FREE MEMBERSHIP Includes » ABL Advisor eNews + iData Blasts | JOIN NOW ABLAdvisor Gray ABLAdvisor Blue
Skip Navigation LinksHome / News / Read News


U.S. Chamber: Dodd-Frank Needs "Fixing"

April 05, 2013, 07:47 AM
Filed Under: Regulatory News

The U.S. Chamber of Commerce’s Center for Capital Markets Competitiveness (CCMC) released the “Fix, Add, Replace (FAR) Agenda” outlining the Center’s priorities for meaningful financial regulatory reform. The FAR Agenda tackles specific provisions of Dodd-Frank that need to be fixed, such as margin rules for derivatives; identifies financial regulatory reform areas that were left unaddressed in Dodd Frank, such as coordination among and consolidation of regulators; and highlights some areas to be replaced because they simply do not work, such as the Volcker Rule.

“The FAR Agenda is designed to ensure job creators of all sizes have access to investment and credit from well-functioning, well-regulated and divers sources of capital,” said David Hirschmann, president and CEO of CCMC.

“Before the financial crisis, we called for fundamental regulatory reform of financial markets so American businesses could compete in a 21st century global economy. Dodd-Frank does not accomplish that goal. We believe that while there are disagreements about particular policy choices, the fundamental conclusion that our financial regulatory structure is still far from effective is widely supported.  We must get financial regulatory reform right.”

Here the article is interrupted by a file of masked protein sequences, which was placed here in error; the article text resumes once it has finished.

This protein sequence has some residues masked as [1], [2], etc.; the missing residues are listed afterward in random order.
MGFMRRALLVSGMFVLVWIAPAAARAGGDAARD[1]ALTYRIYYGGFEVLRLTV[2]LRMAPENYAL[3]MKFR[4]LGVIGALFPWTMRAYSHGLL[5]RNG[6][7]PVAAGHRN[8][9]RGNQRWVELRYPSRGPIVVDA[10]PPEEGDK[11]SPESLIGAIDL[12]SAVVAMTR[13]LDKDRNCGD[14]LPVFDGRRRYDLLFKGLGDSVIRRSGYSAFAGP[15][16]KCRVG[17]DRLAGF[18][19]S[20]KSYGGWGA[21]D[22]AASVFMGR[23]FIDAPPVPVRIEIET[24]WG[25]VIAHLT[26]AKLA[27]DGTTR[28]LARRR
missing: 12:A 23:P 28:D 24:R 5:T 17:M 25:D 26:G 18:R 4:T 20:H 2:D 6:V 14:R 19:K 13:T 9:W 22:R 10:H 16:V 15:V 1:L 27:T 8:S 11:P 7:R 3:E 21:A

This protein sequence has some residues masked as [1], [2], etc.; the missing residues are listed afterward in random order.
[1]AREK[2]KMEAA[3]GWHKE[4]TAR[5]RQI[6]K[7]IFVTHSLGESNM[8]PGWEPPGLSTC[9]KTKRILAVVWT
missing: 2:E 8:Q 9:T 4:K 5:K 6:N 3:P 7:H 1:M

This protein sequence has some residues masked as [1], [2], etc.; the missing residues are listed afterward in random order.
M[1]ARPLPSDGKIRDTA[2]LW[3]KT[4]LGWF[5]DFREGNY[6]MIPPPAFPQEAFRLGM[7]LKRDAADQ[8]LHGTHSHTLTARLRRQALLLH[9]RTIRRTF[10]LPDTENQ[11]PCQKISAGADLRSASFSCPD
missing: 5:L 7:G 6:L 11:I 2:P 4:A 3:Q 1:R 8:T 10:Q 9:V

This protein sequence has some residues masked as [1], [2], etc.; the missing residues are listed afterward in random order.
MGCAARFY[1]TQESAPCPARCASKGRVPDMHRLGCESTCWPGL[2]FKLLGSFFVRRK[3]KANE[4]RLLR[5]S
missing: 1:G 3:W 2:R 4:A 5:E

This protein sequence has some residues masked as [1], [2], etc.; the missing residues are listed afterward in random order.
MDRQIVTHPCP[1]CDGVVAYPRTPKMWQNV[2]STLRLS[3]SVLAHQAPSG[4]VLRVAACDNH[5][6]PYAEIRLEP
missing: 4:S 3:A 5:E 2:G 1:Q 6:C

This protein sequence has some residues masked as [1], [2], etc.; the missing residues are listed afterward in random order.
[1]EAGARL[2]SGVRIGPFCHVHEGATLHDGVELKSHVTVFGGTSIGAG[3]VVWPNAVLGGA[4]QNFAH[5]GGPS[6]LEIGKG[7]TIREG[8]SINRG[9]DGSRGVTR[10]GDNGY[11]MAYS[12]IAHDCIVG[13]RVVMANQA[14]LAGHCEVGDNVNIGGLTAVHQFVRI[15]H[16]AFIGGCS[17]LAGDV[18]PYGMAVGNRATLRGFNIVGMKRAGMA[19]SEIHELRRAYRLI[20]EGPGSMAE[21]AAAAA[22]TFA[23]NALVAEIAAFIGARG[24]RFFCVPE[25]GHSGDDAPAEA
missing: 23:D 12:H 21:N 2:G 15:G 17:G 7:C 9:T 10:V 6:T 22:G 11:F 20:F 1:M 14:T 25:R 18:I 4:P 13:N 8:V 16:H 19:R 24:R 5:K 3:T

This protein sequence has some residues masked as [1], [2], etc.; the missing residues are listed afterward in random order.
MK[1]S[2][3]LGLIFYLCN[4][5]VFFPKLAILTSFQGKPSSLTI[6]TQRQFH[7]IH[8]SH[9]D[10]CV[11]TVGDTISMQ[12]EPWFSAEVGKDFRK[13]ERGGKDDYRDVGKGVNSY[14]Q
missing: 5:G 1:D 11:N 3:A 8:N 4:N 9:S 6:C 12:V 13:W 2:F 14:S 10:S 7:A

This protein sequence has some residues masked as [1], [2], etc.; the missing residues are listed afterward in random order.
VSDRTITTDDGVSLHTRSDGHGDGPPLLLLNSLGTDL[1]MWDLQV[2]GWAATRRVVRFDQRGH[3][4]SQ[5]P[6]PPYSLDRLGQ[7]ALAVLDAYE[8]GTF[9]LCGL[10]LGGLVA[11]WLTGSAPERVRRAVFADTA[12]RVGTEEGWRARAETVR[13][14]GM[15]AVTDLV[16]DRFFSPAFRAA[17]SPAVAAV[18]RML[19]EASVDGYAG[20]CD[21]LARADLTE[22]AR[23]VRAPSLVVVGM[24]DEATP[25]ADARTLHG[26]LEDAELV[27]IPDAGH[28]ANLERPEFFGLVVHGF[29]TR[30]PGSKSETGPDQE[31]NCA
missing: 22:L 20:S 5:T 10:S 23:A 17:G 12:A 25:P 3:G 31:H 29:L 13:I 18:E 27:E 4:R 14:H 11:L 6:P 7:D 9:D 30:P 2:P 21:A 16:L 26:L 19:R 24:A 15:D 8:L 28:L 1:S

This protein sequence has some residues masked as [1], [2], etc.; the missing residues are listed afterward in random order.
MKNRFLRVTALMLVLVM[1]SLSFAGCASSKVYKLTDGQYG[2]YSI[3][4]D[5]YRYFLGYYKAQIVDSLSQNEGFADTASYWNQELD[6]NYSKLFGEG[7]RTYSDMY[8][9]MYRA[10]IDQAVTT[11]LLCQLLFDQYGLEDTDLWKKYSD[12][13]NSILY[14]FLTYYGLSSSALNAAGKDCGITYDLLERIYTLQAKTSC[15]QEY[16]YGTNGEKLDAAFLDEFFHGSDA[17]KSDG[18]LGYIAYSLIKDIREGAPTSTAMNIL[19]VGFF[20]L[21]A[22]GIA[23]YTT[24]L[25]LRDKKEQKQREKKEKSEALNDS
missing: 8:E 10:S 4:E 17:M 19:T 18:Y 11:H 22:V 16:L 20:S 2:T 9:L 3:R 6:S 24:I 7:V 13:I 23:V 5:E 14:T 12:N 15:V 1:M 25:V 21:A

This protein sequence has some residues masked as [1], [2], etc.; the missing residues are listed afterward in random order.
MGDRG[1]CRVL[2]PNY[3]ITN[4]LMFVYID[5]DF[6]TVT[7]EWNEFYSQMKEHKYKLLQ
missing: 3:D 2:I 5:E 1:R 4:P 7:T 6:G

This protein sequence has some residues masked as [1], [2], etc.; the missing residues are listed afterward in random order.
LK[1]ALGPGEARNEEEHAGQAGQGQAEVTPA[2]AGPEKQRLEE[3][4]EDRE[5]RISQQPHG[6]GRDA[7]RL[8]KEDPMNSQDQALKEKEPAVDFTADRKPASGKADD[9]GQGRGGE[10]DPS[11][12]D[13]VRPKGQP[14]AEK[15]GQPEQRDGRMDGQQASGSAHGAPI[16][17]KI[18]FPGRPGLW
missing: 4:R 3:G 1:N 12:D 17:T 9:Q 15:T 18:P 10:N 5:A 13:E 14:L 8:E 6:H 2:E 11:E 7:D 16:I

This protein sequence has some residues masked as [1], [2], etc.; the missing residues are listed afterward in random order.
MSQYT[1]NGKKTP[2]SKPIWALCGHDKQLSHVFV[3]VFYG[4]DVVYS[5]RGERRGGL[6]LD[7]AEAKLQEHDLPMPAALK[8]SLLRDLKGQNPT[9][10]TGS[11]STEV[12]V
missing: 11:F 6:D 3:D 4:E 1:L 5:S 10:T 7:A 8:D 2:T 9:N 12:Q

In an effort to constructively address these challenges, the CCMC prepared a list of areas that should be reviewed.  The agenda is not an exhaustive list of all the challenges and changes needed, but does reflect the areas that have the broadest impact on the American economy and the millions of businesses who rely on an effective capital formation system.

The FAR Agenda aims to examine and answer some basic questions:

  • Are there areas where Dodd-Frank simply isn’t working as intended or where regulators need further clarity from Congress?  How do we fix these?
  • What additional steps should we take in areas that were left unaddressed in Dodd-Frank?  For example, should we consolidate regulators or at a minimum ensure more effective coordination among the dozens of financial regulators?
  • Are there provisions of Dodd-Frank that simply don’t work and need to be replaced?



Comments From Our Members

You must be an ABL Advisor member to post comments. Login or Join Now.